The Milwaukee Brewers have been quite busy this offseason. They've lost players like Yasmani Grandal, Mike Moustakas, Eric Thames, Travis Shaw, Jimmy Nelson, and many more. They have in turn acquired a plethora of players like Luis Urias, Avisail Garcia, Omar Narvaez, Justin Smoak, and Jedd Gyorko (among others) to fill the multitude of empty roster spots. With all of the transactions completed to date, projection systems indicate a solid season from the Brew Crew.
Depth seems to be the emphasis point for David Stearns as he constructs the Brewers’ roster. The starting rotation is no exception. The acquisitions of Josh Lindblom, Eric Lauer, and Brett Anderson add to definitive rotation pieces Brandon Woodruff and Adrian Houser. Others that are in the running to pitch at some point in the rotation this season include Freddy Peralta, Corbin Burnes, and Brent Suter, Yet even with all of this depth, another good starting pitcher could make a big difference. Might Robbie Ray be the starting pitcher to target?
Back in November, the Diamondbacks reportedly were open to trading Ray. If that is the case, should Milwaukee explore the left-handed flame thrower?
Robbie Ray, 93mph Fastball & 85mph Slider, Overlay. pic.twitter.com/apygx1Mr7U— Rob Friedman (@PitchingNinja) June 28, 2018
Ray will be just 28 years old in 2020, and he will be motivated to pitch well as he enters his walk year. When Ray is good, he has shown the ability of a front-of-the-rotation arm. In 2017 he pitched to a 2.89 ERA over 162 innings. 84.5% of runners that got on base against him were left on base in that year. The hard hit percentage and exit velocity against him in that season were in the 2nd and 3rd-best percentiles respectively. He was one of the better pitchers in baseball in 2017, and he might be able to get back to that level with the right team.
He is also a strikeout machine. Over the past four seasons, Ray has struck out 30.8% of batters he has faced. Among starting pitchers, only Max Scherzer, Justin Verlander, and Chris Sale have been better in this category during that time span.
With just one year remaining before Ray reaches free agency, his trade value is likely reduced. The Brewers’ farm system is ranked at or near the bottom by most prospect ranking publications, this might offer a way to get a pitcher with top-end potential at a decent trade price.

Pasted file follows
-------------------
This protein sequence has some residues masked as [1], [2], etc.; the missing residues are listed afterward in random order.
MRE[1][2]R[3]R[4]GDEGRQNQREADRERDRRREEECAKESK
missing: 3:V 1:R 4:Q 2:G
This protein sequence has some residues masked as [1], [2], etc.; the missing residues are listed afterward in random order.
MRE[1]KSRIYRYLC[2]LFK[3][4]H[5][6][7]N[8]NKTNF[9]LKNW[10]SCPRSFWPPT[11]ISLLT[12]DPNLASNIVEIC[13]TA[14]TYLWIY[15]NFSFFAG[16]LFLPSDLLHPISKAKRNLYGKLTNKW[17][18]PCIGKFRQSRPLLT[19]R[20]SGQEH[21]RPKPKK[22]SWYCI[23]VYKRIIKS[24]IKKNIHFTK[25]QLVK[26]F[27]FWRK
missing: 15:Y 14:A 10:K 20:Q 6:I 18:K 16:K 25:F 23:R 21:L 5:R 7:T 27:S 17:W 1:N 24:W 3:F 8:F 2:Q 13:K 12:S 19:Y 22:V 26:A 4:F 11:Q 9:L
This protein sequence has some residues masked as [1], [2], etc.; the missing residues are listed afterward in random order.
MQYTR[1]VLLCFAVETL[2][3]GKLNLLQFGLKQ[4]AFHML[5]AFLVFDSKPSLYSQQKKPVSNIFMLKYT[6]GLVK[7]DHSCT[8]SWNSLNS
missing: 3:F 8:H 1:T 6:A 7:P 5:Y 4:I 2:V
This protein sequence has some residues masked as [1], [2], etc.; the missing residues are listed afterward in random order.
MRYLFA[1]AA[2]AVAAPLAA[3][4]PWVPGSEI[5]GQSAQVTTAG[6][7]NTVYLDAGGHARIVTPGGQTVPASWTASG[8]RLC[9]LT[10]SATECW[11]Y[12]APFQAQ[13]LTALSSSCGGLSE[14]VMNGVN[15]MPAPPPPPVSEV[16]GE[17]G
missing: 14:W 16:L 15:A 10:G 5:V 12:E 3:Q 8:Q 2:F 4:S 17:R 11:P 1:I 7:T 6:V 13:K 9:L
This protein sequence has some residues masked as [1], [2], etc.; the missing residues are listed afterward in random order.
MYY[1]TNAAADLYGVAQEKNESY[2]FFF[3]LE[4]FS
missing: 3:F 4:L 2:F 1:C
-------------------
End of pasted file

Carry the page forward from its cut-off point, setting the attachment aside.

On the flip side, Robbie Ray’s Achilles heel is the base on balls. In 2018 he walked more than 5 per 9, and he walked 4.34 per 9 in 2019. When he reduced that walk rate, he was ace level. In 2017 he was able to keep his walk rate below 4 per 9. The result was a strong season.
He also has a problem with giving up home runs. Luckily for him, he generally gives up solo shots. At least that was the case in 2019 where 22 of the 30 home runs he gave up were with no one on base. Over the past two seasons his home runs per nine were 1.38 in 2018 and 1.55 in 2019. 1.4 home runs per 9 was the average across baseball in 2019 and it was 1.2 home runs per nine in 2018. Essentially he is below average in this category, and that is especially problematic when you think of him coming to Miller Park.
Additionally, Ray is not likely to eat up a lot of innings. The most innings he has ever thrown in a season is 174.1 in 2016 and 2019. In the seasons he pitched the most innings of his career, he still ranked just 60th and 46th respectively among MLB starting pitchers. When you both strikeout and walk a lot of batters, struggling to work deep into games is often the result.
Right-handed hitters were relatively successful against Ray in 2019, which has not always been the case. When hitters held the platoon advantage against Robbie, they slugged .462 against him with a .337 wOBA. Compare that to 2017 when he allowed a slug of just .354 and a wOBA of .285.
Perhaps that is related to the fact that the quality of Robbie Ray’s pitches have been on the decline over the past few seasons. First of all it seems that his fastball is losing velocity. In 2016 his average fastball velocity was 95.3. That average fastball velocity sat at 92.7 in 2019. He is still striking out a lot of hitters (more than 12 per 9), but he is compensating for 1.4 mph decrease in fastball velocity between 2018 and 2019 with a slider. In 2019 Ray used his fastball 10% less than he did in 2018. He used his slider 32% of the time. That was an increase of 6.2% from 2018 and a whopping 12.6% increase from his best season in 2017.
Oddly his wSL rated a -5.5 in 2019. In the previous two seasons, his slider rated out positively. It is quite possible that the increased usage affected the quality of the pitch. It might be that the dip in fastball velocity impacted the quality of the slider as well. It might also be the case that his slider was not as effective because of the issues with the dragless ball. That certainly seems to have been the case with other pitchers in 2019 that have had success with the slider in previous seasons (Jhoulys Chacin, Miles Mikolas, and Mike Foltynewicz come to mind). Nonetheless the slider was not as effective a pitch for Robbie Ray than it had been in previous seasons.
The Arizona Diamondbacks have been dreaming on the left arm of Robbie Ray for several years. The thought has been that he can become an ace. Left-handed pitchers with his stuff are not plentiful. Yet should the Brewers take on the dream of what Robbie Ray could be? If you look at the stats, he seems like a pitcher on a potential decline at the age of 28. On the other hand, he could simply be that player that needs the proverbial “change of scenery.” Might a transplant into Milwaukee’s pitching system be what the doctor ordered for Mr. Ray? Could a resurgent Robbie Ray be just what the doctor order for Milwaukee in the march towards a third straight post season? In any case, Robbie Ray is intriguing target.
Baseball statistics courtesy of Fangraphs, Baseball Reference, and Baseball Savant